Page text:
Cheers,
Cousin

Tootsie
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Re: Coming to terms with stupidity

Postby Tootsie » Fri Jan 08, 2010 11:12 am

Don't think the SOP was a place of fun under Mavro or even when he left. What kept me in school for 14 years was the hope that around the corner someone would make a breakthrough. They kept introducing something new, for example in the mid-eighties it was reflection so one stayed a little bit longer to see if it worked. Even today they are still at it with the SEC must save the world before 2012 comes around.

We are too lazy to use our brain. It requires effort. Nevertheless, we appreciate writers, composers, painters,scientists, and all those great minds who are able to create something beautiful and innovative, so that's what school gives us. So for lazy people who do not want to think for themselves the SOP is an excellent place to be in, just turn up on the night and be spoon fed with whatever takes your fancy.

Yes there are good people in school who are there to work off some karma. I even saw a few who stood up to the Mavro's nonsense and are still in school after all these years.

bluemoon
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Re: Coming to terms with stupidity

Postby bluemoon » Fri Jan 08, 2010 11:47 am

Tootsie wrote:

Even today they are still at it with the SEC must save the world before 2012 comes around.


Do you know how they intend to do that Tootsie?
SES London, 1990-2009, Female

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Cousin It
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Re: Coming to terms with stupidity

Postby Cousin It » Fri Jan 08, 2010 11:57 am

Tootsie wrote:What kept me in school for 14 years was the hope that around the corner someone would make a breakthrough.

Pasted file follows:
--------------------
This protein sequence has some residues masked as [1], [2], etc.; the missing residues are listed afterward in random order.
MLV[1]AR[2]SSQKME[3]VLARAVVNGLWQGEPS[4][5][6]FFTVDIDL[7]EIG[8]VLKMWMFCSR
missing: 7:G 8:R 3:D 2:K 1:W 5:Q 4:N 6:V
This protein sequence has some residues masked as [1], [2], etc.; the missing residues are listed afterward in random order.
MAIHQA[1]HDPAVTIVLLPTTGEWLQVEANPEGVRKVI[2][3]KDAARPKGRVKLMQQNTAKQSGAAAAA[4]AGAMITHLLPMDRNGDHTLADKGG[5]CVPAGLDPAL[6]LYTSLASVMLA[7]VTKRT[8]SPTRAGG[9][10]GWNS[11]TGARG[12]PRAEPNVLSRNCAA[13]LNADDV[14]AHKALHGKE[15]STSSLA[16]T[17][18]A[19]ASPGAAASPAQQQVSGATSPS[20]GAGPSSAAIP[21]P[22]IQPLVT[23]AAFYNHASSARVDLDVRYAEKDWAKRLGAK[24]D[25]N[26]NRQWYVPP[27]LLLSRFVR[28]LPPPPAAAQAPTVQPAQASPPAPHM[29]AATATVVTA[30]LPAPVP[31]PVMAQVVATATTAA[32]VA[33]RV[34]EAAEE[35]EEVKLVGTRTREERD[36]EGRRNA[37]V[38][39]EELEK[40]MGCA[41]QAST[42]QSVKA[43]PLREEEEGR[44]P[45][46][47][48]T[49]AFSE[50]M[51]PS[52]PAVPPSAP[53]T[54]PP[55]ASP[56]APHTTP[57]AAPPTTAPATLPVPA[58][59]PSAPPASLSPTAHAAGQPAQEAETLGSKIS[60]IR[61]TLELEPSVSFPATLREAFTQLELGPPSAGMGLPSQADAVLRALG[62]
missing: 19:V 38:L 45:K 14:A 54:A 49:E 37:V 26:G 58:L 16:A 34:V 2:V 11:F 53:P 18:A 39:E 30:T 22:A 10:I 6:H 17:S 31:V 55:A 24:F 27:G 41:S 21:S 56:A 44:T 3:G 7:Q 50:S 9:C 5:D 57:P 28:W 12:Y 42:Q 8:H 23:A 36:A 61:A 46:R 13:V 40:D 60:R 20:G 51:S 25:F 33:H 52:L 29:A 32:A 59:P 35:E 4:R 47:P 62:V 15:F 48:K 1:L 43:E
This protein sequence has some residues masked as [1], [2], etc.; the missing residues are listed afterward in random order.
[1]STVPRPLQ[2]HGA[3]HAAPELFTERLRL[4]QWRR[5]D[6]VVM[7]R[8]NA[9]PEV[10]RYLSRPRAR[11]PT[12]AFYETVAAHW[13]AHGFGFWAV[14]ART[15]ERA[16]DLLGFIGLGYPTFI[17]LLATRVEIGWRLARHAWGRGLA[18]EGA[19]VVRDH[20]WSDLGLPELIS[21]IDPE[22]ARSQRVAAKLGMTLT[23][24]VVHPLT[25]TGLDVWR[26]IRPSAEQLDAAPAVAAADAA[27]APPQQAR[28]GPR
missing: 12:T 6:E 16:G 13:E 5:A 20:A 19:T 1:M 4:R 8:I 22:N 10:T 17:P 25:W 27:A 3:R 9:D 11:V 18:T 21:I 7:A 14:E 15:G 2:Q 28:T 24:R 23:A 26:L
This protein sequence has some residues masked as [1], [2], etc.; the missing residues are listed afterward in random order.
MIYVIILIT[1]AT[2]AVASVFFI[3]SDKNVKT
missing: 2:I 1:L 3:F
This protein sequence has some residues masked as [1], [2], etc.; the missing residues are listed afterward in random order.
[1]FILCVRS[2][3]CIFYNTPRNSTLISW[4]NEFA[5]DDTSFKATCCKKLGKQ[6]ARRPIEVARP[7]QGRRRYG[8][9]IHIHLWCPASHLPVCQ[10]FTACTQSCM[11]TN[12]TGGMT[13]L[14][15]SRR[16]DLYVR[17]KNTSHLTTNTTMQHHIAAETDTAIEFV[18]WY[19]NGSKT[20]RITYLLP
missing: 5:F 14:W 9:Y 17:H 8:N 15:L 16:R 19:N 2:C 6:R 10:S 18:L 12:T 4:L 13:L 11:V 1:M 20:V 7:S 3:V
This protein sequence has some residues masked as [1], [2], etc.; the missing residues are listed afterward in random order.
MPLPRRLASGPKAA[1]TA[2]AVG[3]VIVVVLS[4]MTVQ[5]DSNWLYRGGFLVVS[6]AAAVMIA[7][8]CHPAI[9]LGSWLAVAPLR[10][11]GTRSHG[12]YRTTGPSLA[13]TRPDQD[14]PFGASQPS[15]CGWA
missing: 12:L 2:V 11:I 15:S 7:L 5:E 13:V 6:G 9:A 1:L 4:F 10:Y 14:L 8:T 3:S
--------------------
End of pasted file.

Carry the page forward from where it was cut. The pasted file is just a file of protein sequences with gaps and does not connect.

Ah yes, the mythical "full realisation". A creature much talked about but never actually seen. What a pipe dream!
You can't live your life chasing after windmills.
Cheers,
Cousin

carlynnm8
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Re: Coming to terms with stupidity

Postby carlynnm8 » Fri Jan 08, 2010 4:13 pm

Hi Tootsie

Really interested in that last post with the 2012 stuff. One of my friends, who is still in the school said there is a lot of talk about serious work to be done in the next three years (it was said last year) - I was wondering what was meant by that. Do you have any more information on what they mean by that and how they intend to do this? I know that we are meant to be heading towards a more peaceful and enlightened era (the age of Aquarius), so Im really interested on their take on this. Or should I just go and see the movie with DL starring as Charlton Heston in "Planet of the Apes 2012 - Through The Looking Glass". Any ideas who could play what??
><strong>Joanna Eberhart</strong>: If I am wrong, I'm insane... but if I'm right, it's even worse than if I was wrong. >more famous quotes<Stepford Wives

Tootsie
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Re: Coming to terms with stupidity

Postby Tootsie » Sat Jan 09, 2010 12:51 am

Hi Carlynnm8

According to Hindu cosmology the Yugas or ages are governed by the distance our sun is from the grand centre (Vishnunabhi), the seat of creative power (Brahma). So put simply, as we are in the Kali Yuga which is the furthest distance away from this grand centre, our spirituality will be at our lowest and our material aspect at its highest. However as our suns orbit continues and it comes closer to the grand centre our spirituality is at its highest and the material aspect decreases. It is said that the mental capacities, becomes so much developed that man can easily comprehend all, even the mysteries of Spirit This is called Satya Yuga or Golden Age. So as you said we are heading towards a more peaceful and enlightened era, the age of Aquarius.